The Nashville business legend known as country music’s matriarch has died at the age of 93.
As the director of the Country Music Association for nearly three decades, Jo Walker-Meador was critical in the founding of the Country Music Hall of Fame and Museum, the creation of the CMA Music Festival and the CMA awards show, and an overall broadening in the genre’s fan base.
Under her direction, CMA saw the number of country radio stations in the U.S. grow from 100 when she started in 1962 to 2,400 in when she was inducted into the Country Music Hall of Fame in 1995.
During her induction ceremony on a telecast that she helped make possible, Walker-Meador thanked the hundreds who helped her along the way.
“We have seen our world of country music emerge from a regional art form to the international acceptance of today," Walker-Meador said. "I am proud to have played a part, however small, in that success.”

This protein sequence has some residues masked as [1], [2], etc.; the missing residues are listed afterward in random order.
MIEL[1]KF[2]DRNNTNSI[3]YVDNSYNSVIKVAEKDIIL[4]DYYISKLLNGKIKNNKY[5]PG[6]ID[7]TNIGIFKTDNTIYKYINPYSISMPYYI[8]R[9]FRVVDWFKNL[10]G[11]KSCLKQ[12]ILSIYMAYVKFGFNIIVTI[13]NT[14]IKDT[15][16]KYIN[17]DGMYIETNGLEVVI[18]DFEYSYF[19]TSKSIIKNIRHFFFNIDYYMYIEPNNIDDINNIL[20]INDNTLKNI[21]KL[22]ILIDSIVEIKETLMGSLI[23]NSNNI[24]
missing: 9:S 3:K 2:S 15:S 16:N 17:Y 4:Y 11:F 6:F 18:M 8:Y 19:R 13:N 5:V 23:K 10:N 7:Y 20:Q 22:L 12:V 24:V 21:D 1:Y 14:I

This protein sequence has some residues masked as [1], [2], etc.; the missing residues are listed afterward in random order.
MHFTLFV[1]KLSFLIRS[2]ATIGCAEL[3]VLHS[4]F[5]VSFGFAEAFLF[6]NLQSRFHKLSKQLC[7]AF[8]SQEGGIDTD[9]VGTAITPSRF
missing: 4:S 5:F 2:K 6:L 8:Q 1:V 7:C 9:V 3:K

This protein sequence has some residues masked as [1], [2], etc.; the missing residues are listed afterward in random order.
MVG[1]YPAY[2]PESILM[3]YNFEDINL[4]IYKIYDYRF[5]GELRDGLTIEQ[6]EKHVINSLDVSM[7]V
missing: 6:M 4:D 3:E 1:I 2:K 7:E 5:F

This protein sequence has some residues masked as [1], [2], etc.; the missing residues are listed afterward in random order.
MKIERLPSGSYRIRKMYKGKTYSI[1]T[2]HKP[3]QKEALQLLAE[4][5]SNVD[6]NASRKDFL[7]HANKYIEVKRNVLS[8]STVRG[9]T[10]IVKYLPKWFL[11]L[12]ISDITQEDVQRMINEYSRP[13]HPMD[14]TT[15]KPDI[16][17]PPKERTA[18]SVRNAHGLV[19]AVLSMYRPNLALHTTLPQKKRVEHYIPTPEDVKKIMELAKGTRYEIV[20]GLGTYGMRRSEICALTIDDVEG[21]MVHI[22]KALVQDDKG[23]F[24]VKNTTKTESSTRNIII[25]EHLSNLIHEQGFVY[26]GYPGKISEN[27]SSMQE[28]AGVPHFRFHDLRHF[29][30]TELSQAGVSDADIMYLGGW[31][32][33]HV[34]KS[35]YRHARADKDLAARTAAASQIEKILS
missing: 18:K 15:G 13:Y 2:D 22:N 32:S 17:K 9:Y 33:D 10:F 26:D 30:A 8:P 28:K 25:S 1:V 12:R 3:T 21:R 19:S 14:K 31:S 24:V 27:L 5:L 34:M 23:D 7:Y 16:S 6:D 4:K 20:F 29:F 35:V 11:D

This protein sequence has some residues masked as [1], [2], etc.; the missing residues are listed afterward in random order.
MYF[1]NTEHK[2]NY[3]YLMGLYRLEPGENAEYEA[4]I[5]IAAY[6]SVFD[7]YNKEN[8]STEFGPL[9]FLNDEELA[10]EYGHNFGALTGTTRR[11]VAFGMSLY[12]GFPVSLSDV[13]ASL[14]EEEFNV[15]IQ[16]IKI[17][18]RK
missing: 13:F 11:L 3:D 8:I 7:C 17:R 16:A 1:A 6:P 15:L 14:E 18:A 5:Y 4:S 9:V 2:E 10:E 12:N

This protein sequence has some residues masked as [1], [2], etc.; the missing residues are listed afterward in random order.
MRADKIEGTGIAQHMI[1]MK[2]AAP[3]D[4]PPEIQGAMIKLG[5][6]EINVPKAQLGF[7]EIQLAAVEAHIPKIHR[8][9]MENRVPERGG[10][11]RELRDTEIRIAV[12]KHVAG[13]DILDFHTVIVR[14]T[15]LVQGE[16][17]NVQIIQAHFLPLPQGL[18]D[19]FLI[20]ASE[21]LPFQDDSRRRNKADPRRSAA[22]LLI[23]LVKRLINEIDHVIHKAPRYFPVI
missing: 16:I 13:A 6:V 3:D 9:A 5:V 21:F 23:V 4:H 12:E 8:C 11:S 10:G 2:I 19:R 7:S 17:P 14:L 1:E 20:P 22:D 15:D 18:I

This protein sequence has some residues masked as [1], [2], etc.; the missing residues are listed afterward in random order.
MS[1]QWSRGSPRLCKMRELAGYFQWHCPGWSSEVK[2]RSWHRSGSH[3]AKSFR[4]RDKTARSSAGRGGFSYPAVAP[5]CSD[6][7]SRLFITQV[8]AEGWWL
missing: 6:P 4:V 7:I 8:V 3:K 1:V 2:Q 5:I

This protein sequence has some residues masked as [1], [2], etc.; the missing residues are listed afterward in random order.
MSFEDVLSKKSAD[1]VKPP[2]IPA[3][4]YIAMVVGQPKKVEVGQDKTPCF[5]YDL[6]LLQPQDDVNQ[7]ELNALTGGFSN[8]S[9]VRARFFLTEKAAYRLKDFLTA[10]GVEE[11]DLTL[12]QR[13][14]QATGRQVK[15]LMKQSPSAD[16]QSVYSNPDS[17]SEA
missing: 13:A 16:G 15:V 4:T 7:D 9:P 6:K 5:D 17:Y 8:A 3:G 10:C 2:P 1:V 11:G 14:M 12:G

Despite her deflections of praise and humble demeanor, longtime friend and former Gaylord CEO Bud Wendell said when the CMA began, Walker-Meador was a one-woman army.
“In the early years, I think the CMA was Jo Walker," he says. "She ran the ship. She made the decisions. She hired. She fired. Probably ran the sweeper and cleaned the rugs over there, I don’t know. But she was it.”
Walker-Meador died Wednesday morning of a stroke. There have been no announcements yet about funeral services.